My Garden ~ a Kiwi's take on life

Life is a lot like a garden


In Conversation with 10-year old Grandson

Grandson Number 7 has a certain way of thinking and conversations with him tend to be interesting. We know him to be a deep, independent thinker.

Last year, then nine years old, he convinced his teacher he was a heathen and that he should not go to Bible class at school each Tuesday. The alternative class he wanted to attend was related to Values. It was not for him, he told us at the dinner table. The adults of the family were amused. The dinner table discussion was lively. Did he know the difference between heathenism, atheism and Christianity? And, “no”, he blandly assured his Dad that his decision had nothing to do with his mate being  in the Values class. His brothers were skeptical. He had already written and dated a note for the teacher. His Dad’s signature was needed. Later, he and his Dad had a quiet chat. 9-year old Grandson’s wishes were respected.

Today, one week before the school year is due to recommence, now 10-year old Grandson announced he was a vegan. He wanted to know what he should put in his school lunchbox. We talked about the usual goodies that vegetarians like to eat. “But I’m a vegan”. The adult males of the household smirked and left me to it.

Now to to put things into a context, I make a point of having two to three vegetarian meals a week. I encourage the grandsons to cook with me and to explore recipes in my cookbooks. They understand the fresh from the garden to the table approach. And because Himself is a Type-II diabetic, they have an idea why we talk about reading food labels and healthy eating habits.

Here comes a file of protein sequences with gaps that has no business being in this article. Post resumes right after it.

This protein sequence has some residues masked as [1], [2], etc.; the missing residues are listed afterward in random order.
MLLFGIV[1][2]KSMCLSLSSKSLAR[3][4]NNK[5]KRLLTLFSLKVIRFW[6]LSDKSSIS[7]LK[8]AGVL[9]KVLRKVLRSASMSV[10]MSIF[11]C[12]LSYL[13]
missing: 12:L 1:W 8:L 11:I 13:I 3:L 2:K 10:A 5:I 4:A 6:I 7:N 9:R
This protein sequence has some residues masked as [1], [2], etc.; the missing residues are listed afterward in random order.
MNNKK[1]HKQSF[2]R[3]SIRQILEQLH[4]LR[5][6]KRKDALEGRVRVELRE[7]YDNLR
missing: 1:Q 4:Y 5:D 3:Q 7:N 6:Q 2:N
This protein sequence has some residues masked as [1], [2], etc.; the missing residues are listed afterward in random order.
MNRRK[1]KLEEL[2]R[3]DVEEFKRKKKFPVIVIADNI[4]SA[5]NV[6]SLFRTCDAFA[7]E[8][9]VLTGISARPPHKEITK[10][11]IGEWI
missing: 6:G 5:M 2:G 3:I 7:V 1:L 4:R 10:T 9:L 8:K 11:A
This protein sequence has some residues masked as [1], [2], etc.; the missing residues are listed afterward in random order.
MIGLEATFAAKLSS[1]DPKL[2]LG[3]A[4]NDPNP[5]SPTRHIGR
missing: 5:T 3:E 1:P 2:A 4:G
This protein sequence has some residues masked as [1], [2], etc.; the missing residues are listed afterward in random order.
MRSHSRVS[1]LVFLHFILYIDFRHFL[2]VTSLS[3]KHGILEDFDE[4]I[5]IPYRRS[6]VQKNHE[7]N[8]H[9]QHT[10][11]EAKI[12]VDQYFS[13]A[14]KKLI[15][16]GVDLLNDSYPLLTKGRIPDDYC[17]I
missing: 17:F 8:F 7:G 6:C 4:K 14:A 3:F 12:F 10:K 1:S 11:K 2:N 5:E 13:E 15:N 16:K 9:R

This afternoon, Grandson pored over my copy of The Revive Cafe Cookbook 5. “I want this for dinner”, he said pointing to the recipe on page 82 for Indian Sweet Potato Rosti. Good choice, I thought, knowing I had the vegetables and other ingredients and that it would be quick to put together. Grandson floored me by asking if the meal would be gluten free. This from a boy who has no health issues. We started to talk about gluten.

His mind had moved on. He was now thinking about tomorrow night’s dinner. He turned the pages of the cookbook and decided on Lentil Ragout on Potato Mash. His brothers, he reckoned, would not know it was not mince. On second thoughts, he thought that Mega Bean Tacos would be a better choice. He and his brothers love tacos. And because he loves desserts and cakes, he thought the Creamy Raw Fruit & Nut Torte in The Revive Cafe Cookbook 6, would fit the bill. Menu planning done, he raced off upstairs back to his X-Box.

What just happened here? He swore he thought about being a vegan by himself. I am picking we need a chat about the difference between veganism and vegetarianism.  And I know his device time is all about gaming so he does not bother much with google searches. It was the same when Oreo, his pet rabbit gave birth in October last year. The big questions came thick and fast in real time.  I must remember to ask him about what will happen to the yummy eggs laid every day by Strawberry, his pet chicken. I live for these in-depth conversations.